9 best practices for ecommerce fraud prevention

We all want a slice of the eCommerce pie. Unfortunately, it seems that some bad actors also want a piece of the action – and they’re willing to do anything to get it. On average, merchants lose around 1.6 percent of revenue annually due to fraud, but some major online retailers have been defrauded as much as 12 percent of their revenue.

Today’s eCommerce environment means that merchants must take a proactive approach to fraud, but it also means that there are plenty of opportunities for them to make mistakes. In fact, merchants make an average of 18 errors per page view when reviewing suspicious orders – and those errors lead to false declines and increased cost. While each merchant’s fraud strategy is unique, there are some eCommerce fraud prevention best practices every merchant should consider.

So how can merchants reduce fraud and ultimately create a better user experience? It’s time to take a look at 9 simple eCommerce fraud prevention best practices:

1) Create a detailed profile of your typical buyer

A detailed buyer profile is key for fraud prevention, and it’s important to remember that each business has different purchasing characteristics. A few examples include:

  • Smaller eCommerce retailers might experience more fraud than larger retailers because their goods are in greater demand.
  • New businesses might be at greater risk than established businesses due to a lack of reputation.
  • Businesses that primarily do business in cash might experience more fraud than those that request payment before shipping.

Ecommerce merchants should spend some time analyzing the types of transactions they’re seeing, including where they’re occurring and how often. Armed with this information, they can create a more accurate buyer profile and begin to detect suspicious activity.

2) Reduce the number of variables in your business process

If there’s one thing that fraudsters are good at, it’s exploiting loopholes in a business’ system. When businesses have too many systems or too many rules within those systems, they’re going to have a hard time preventing fraud.

Ecommerce merchants need to determine which variables in the process are unnecessary, and they also need to decide how those elements interact with others. In other words, they need a one-size-fits-all approach – at least when it comes to the way that suspicious orders are handled.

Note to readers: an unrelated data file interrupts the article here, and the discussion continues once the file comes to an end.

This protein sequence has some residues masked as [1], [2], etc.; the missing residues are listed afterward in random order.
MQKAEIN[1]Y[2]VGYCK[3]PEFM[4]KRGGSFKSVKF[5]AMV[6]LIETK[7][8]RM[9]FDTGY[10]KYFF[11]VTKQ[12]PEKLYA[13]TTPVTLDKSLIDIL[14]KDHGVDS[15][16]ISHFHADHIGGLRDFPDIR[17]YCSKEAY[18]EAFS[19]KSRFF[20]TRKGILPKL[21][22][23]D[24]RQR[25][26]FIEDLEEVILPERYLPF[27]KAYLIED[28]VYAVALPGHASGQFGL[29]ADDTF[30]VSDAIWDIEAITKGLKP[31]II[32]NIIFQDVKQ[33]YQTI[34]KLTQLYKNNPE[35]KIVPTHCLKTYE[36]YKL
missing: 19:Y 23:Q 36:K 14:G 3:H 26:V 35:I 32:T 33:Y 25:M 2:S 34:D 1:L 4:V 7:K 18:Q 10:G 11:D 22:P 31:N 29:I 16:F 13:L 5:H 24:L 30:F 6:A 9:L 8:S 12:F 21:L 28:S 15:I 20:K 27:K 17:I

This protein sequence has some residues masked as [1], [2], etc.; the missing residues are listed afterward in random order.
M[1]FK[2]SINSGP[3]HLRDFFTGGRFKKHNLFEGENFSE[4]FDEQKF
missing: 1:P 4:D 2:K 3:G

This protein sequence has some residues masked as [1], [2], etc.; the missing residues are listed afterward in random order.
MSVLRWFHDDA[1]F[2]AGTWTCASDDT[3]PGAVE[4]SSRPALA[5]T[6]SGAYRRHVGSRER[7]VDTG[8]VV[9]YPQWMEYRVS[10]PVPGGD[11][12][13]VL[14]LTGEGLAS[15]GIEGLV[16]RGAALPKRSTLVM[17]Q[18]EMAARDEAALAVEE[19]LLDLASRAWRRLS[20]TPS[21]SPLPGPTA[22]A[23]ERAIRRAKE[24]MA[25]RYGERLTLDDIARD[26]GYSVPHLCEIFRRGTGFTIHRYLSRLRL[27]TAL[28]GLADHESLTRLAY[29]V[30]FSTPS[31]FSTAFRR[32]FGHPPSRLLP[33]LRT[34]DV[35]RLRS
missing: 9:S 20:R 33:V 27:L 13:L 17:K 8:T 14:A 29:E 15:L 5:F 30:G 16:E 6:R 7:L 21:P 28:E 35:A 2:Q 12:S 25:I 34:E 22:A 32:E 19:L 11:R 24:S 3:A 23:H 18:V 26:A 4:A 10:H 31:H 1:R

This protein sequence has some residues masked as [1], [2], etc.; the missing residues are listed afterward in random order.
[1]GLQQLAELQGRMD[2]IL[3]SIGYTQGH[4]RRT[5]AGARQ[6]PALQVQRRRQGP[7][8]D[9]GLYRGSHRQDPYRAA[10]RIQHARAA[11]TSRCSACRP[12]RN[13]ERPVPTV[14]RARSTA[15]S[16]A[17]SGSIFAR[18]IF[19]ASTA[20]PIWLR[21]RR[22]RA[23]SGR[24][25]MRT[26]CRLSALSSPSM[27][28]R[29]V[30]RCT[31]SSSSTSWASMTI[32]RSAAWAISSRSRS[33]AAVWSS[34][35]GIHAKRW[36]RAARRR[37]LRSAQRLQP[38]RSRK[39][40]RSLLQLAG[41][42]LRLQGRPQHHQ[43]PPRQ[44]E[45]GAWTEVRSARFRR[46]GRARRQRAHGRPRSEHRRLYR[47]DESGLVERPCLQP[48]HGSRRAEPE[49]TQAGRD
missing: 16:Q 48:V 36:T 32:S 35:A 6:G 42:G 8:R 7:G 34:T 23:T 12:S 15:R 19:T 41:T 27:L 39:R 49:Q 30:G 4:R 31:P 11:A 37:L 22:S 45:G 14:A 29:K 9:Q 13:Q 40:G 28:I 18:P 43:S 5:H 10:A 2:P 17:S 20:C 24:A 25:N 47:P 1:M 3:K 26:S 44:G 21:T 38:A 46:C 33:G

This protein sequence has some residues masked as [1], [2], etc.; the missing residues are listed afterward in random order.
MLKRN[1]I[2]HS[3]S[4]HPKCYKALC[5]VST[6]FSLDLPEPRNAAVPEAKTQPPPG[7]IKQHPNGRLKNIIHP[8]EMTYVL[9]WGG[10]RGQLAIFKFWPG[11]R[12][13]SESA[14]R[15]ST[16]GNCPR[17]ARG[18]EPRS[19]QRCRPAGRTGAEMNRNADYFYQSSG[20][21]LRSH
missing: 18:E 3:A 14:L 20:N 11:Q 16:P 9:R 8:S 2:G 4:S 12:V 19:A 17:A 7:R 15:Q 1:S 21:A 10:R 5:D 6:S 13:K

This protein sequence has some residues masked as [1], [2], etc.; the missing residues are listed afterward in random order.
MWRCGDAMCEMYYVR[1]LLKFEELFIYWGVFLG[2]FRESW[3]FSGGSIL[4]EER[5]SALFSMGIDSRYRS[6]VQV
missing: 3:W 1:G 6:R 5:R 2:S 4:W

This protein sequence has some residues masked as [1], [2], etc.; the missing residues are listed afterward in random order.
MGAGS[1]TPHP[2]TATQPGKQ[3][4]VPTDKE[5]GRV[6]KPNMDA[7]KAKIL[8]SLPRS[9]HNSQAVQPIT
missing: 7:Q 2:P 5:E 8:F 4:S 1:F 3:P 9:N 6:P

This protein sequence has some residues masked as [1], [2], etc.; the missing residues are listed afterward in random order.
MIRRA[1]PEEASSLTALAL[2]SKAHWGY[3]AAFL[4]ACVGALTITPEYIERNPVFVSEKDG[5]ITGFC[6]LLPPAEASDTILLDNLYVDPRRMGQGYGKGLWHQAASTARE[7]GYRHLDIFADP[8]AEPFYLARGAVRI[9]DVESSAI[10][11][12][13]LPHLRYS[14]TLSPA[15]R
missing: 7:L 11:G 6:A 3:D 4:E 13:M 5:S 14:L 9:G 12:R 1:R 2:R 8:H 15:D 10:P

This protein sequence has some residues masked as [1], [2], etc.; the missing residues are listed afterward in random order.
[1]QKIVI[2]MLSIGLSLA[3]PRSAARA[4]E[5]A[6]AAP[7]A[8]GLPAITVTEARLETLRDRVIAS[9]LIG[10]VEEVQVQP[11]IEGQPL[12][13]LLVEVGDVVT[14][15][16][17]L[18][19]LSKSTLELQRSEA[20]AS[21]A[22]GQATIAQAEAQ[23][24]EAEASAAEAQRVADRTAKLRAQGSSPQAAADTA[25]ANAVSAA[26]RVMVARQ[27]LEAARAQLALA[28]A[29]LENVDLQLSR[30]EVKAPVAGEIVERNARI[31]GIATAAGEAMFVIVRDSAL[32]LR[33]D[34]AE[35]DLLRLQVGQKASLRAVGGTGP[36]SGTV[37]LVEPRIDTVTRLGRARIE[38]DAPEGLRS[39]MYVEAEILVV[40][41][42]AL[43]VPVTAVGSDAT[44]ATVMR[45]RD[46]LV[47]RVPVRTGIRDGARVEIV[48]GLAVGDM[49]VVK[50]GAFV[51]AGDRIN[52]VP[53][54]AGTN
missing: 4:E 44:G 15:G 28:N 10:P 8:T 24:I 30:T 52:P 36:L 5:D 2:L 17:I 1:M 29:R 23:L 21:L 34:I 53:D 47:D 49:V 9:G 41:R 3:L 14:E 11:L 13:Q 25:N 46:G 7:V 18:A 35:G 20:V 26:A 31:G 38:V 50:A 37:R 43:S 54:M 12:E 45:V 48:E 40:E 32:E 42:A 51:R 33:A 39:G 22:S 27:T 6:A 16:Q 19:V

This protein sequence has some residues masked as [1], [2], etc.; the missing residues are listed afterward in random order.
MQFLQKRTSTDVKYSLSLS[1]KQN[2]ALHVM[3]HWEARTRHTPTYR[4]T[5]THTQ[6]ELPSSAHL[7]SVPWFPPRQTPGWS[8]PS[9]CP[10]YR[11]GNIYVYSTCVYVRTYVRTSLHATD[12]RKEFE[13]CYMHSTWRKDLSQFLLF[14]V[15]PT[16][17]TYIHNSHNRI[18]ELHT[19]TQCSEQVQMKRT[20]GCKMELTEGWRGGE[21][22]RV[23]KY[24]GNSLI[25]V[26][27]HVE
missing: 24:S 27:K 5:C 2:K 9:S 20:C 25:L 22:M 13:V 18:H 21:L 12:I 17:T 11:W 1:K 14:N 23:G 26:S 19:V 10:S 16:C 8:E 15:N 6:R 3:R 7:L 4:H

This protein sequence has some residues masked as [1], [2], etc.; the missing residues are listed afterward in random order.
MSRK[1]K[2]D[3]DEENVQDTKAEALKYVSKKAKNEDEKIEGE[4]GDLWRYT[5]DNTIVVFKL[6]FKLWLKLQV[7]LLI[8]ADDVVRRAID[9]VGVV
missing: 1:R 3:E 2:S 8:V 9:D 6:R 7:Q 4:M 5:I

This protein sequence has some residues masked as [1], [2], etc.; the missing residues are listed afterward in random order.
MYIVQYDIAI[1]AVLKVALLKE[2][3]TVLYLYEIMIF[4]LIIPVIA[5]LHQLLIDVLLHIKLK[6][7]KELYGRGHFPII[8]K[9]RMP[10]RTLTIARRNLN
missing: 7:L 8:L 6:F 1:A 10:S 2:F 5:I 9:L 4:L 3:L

3) Build a network of trust

This is one of the most underrated eCommerce fraud prevention best practices. When merchants do business with other companies, they quickly learn that trust is one of the most critical pieces of any relationship. Unfortunately, building up a network of trust takes time and effort – and it can be expensive and labor-intensive. But gaining customers’ trust through high-quality customer service will save money in the long run, as satisfied customers are less likely to become a source of future fraud.

Ecommerce merchants need to establish a network of trust with their own customers, and it’s important that the customer always comes first. That means using an automated online support tool to deliver positive experiences, while also making sure there are humans involved in the process when necessary.

4) Stay on the lookout for advanced fraud tactics

The days of simple credit card phishing are long gone. Today’s sophisticated eCommerce criminals might use malware to hijack customer devices, or they might create an elaborate network of bots designed to make humans think that the company is getting lots of legitimate traffic. They also employ layered transactions in order to maximize profits and minimize risk.

Ecommerce merchants must stay on the lookout for advanced fraud tactics and invest in a human-powered review process as soon as possible to catch these criminals before they’re able to do any damage.